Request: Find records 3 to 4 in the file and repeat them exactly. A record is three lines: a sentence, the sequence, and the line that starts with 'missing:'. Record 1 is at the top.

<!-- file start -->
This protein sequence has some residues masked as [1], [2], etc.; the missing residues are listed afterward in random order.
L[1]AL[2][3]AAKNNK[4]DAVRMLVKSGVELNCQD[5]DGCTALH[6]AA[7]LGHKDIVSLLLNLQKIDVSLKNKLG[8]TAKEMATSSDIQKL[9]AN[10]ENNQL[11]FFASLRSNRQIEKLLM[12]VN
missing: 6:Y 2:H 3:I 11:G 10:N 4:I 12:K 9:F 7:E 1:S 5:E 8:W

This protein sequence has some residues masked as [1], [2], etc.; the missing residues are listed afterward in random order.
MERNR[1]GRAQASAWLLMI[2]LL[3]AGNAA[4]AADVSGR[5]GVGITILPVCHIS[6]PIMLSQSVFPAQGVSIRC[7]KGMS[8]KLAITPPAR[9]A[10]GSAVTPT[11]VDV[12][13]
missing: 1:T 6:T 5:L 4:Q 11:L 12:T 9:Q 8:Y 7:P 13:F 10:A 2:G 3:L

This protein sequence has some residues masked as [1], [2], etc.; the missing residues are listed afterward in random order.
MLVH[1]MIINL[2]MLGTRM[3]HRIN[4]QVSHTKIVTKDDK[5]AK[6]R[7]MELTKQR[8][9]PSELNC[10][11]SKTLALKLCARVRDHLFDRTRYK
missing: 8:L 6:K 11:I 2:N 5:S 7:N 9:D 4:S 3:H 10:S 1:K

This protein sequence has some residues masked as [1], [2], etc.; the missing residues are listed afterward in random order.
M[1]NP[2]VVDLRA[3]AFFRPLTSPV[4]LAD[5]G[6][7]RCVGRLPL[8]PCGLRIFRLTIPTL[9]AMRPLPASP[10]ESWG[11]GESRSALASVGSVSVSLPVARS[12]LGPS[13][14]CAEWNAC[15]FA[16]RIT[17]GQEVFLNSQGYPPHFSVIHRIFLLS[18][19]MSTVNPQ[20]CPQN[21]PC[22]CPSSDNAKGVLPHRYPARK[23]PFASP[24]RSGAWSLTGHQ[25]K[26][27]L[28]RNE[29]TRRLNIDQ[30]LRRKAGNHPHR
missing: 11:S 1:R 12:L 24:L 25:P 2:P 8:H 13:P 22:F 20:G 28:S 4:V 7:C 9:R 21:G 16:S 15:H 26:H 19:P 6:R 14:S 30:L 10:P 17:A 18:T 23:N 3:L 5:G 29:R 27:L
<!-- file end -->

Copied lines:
This protein sequence has some residues masked as [1], [2], etc.; the missing residues are listed afterward in random order.
MLVH[1]MIINL[2]MLGTRM[3]HRIN[4]QVSHTKIVTKDDK[5]AK[6]R[7]MELTKQR[8][9]PSELNC[10][11]SKTLALKLCARVRDHLFDRTRYK
missing: 8:L 6:K 11:I 2:N 5:S 7:N 9:D 4:S 3:H 10:S 1:K

This protein sequence has some residues masked as [1], [2], etc.; the missing residues are listed afterward in random order.
M[1]NP[2]VVDLRA[3]AFFRPLTSPV[4]LAD[5]G[6][7]RCVGRLPL[8]PCGLRIFRLTIPTL[9]AMRPLPASP[10]ESWG[11]GESRSALASVGSVSVSLPVARS[12]LGPS[13][14]CAEWNAC[15]FA[16]RIT[17]GQEVFLNSQGYPPHFSVIHRIFLLS[18][19]MSTVNPQ[20]CPQN[21]PC[22]CPSSDNAKGVLPHRYPARK[23]PFASP[24]RSGAWSLTGHQ[25]K[26][27]L[28]RNE[29]TRRLNIDQ[30]LRRKAGNHPHR
missing: 11:S 1:R 12:L 24:L 25:P 2:P 8:H 13:P 22:F 20:G 28:S 4:V 7:C 9:R 21:G 16:S 15:H 26:H 19:P 6:R 14:S 30:L 10:P 17:A 18:T 23:N 3:L 5:G 29:R 27:L